Monday, July 21, 2008

The Dark Knight Review: Part 1 - Overall Impression

I build things up in my head. When I was a kid I had to take a downer on Christmas Eve so that I'd go to sleep before four in the morning. While this makes the anticipation epic, it often leads to being let down when the actual event comes to pass, and my anticipation for The Dark Knight couldn't have been higher. I had built it up to unattainable heights and entered the theater expecting to be let down.

The Dark Knight did not meet my blew them away. As enthralling as it is intelligent, Christopher Nolan's latest offering is nothing short of a masterpiece. It is an epic crime thriller that transcends genres and leaves its audience breathless.

This is not an action movie, nor is it a comic book movie. With characters as deeply tied to plot as those of The Departed and a villain as interesting, and horrifying, as Hannibal Lecter, The Dark Knight is a film that crosses the traditional lines of film genre. It is simultaneously a thriller, a crime drama and an intimate character study. It is not unusual to see films succeed at being great at one genre, but seldom do the elements of film making combine to create something that attempts, much less succeeds, at combing more than one. The Dark Knight does just that and does it better than any film I've seen in years.

Nolan's gripping tale focuses on characters that do not merely do battle as good versus evil (though their battles are depicted with stunning visuals.) Rather, each develops in their own manner as a reaction to the events around them, with the catalyst being Heath Ledger's stunning performance as the Joker. While one part of my series of reviews will discuss his role more thoroughly, let it suffice to say that Ledger's performance, stemming from an amazing script, creates a character that asks the audience to question their definitions of true evil and fear. Oscar worthy? Certainly.

The rest of the cast performs just as well, each adding key points to the plot while developing into deep, well-rounded characters.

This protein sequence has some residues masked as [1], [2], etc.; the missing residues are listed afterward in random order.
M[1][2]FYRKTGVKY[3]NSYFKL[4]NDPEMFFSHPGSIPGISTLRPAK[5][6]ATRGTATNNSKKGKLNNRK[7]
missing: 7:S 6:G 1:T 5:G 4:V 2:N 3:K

Grounded in reality, the story is tense but paced.
About an hour into the film, I realized I was clenching my fists, completely captivated by the film's tension. While the basic idea of some of the characters may be outlandish, Nolan has dropped them into a believable world. This draws the audience into caring about these people and the events that unfold around them. And how do they unfold. Not until the film's final moments does the plot, just as the Joker's plan to ruin Gotham, turn itself on end to reveal its true purpose. Though this may be a good-and-evil tale it is not the main purpose of the film. This is tragic a story of a world's varied reactions to heroism, evil and deceit. Nolan has previously used techniques such as telling his stories out of sequence to hide a film's true motive. Here, however, he has found a way to hide his message beneath an intelligent system of mystery and intrigue that does not require such gimmicks to remain suspenseful and unexpected.

Will The Dark Knight revolutionize its genre? As much as I wish it could, I doubt it will. It takes too much talent, talent that most of Hollywood doesn't have, to make a movie of this caliber. Fantastic characters, a gripping plot and visuals that will be envied for years have been combined to create something truly special. The Dark Knight is a piece of art that will not be forgotten.

5/5 Stars

Coming tomorrow: Character review

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